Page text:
Norwich University will refund room and board for students who decide to leave campus after dozens of COVID-19 cases derailed the start of the spring semester.
In a video message posted Wednesday evening, President Mark Anarumo blamed the outbreak on "egregious and frankly embarrassing" behavior by students that led to "unreasonably and unsustainably high" levels of infection.
Effective immediately, Anarumo said, "I will support a voluntary departure of any student who does not believe they want to be here, whether because the value is not what they expected, or because they feel unsafe."
More than 80 students out of a residential and commuter population of roughly 1,900 at the private military college have tested positive since they returned to campus earlier this month, according to Norwich's COVID-19 dashboard. Another 87 students are quarantining due to possible exposure.
Norwich recorded only 16 positive tests during the entire fall semester.
The spike in cases at Norwich occurred despite a regimented arrival process that included periods of room quarantine, following by an on-campus quarantine. University officials on Monday ordered a return to "modified room quarantine" as cases increased.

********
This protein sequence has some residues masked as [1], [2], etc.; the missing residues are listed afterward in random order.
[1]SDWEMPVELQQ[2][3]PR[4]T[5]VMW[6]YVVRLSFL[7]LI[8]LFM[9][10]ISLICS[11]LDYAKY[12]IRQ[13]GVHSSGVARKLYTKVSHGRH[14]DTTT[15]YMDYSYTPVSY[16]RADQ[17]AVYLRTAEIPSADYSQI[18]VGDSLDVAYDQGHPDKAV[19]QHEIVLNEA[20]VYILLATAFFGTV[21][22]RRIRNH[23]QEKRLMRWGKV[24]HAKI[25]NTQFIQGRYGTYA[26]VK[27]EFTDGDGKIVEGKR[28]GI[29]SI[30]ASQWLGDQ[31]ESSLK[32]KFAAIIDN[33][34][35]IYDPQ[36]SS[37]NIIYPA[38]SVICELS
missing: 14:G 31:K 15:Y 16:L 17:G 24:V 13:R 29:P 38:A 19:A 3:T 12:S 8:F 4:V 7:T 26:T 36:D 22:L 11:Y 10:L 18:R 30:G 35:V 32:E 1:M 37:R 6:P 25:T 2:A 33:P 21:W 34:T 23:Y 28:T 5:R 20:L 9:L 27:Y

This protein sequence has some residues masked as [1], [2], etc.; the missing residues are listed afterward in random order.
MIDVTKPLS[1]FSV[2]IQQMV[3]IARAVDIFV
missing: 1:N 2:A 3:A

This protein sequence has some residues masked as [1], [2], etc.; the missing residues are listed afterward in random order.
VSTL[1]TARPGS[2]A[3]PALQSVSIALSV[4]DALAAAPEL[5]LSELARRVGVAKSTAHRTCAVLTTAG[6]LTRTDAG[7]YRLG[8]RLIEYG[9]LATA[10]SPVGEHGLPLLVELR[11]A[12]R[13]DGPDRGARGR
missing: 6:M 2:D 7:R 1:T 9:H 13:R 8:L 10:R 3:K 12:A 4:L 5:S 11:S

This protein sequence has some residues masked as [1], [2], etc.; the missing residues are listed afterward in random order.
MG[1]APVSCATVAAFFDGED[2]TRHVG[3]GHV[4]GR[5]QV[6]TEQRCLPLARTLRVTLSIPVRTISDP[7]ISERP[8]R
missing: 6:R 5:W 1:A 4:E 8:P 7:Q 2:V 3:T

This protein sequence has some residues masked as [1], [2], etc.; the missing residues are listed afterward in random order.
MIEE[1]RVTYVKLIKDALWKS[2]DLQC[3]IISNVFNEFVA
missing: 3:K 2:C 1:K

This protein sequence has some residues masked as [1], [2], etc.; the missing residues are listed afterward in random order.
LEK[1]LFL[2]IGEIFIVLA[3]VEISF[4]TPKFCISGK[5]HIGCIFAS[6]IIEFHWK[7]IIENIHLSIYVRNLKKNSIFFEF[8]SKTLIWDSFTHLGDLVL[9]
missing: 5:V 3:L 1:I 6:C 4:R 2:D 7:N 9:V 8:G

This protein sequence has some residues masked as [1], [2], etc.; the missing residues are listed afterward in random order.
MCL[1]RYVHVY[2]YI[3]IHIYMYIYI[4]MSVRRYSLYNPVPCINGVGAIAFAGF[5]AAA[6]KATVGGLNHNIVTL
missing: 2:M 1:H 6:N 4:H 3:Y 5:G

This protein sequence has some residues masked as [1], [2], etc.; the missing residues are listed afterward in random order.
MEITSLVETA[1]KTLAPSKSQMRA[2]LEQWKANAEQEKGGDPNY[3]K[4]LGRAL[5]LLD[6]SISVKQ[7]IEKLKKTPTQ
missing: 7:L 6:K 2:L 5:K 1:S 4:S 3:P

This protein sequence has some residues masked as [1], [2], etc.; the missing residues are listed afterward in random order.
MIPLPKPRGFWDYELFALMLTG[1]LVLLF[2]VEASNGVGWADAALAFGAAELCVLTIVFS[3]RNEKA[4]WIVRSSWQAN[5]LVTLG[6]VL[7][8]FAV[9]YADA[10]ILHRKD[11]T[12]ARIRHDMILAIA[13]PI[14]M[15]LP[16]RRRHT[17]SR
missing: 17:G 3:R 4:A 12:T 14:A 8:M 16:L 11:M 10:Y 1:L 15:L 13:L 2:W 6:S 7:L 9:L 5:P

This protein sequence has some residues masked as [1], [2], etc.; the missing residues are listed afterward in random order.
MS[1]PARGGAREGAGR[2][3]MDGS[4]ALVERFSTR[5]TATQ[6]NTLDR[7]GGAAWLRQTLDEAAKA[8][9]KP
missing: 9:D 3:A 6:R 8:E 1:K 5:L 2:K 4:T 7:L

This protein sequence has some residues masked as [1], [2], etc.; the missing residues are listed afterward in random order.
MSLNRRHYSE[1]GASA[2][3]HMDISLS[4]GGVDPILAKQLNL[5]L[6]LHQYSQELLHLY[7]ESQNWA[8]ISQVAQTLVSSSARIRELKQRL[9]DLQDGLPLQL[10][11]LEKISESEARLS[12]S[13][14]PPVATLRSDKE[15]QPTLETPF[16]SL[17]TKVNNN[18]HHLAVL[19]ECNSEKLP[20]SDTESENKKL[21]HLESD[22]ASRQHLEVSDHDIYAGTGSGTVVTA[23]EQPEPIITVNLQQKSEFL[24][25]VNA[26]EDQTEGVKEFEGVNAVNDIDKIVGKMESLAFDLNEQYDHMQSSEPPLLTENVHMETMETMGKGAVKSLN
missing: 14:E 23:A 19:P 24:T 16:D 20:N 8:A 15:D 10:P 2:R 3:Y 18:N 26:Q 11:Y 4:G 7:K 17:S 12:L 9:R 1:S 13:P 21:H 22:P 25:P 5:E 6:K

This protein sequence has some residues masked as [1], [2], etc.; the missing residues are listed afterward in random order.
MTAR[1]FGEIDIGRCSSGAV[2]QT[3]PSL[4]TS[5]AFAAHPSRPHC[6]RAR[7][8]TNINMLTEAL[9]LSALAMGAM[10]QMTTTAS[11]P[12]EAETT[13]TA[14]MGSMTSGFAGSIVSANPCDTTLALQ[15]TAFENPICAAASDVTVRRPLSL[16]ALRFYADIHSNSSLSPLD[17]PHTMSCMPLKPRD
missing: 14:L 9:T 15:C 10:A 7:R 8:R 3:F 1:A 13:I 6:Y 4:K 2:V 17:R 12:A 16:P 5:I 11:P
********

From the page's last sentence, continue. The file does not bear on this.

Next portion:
Some students didn't follow the rules, Anarumo said. In the nine-minute video, he apologized to the university staff that had to deal with the aftermath.
"The facility operations team has been cleaning up messes and dealing with issues that no person should be exposed to," he said.
A university spokesperson said nine students have been asked to leave campus for not following COVID-19 policies.
Anarumo said students who decided to leave campus would receive a proportional refund of their room and board fees. The university will also store any belongings students can't take with them.
A "containment plan" was in place, however, that would enable Norwich to eventually return to more normal campus operations, Anarumo said. In the meantime, officials planned to create a schedule so roommate pairs could leave their rooms at scheduled times to exercise or go outside. The president also said that athletics programs would resume at some point.
"If you decide to stay," Anarumo said, "I can promise you the short-term discomfort will have a significant reward that will last you not only this academic year but for your lifetime."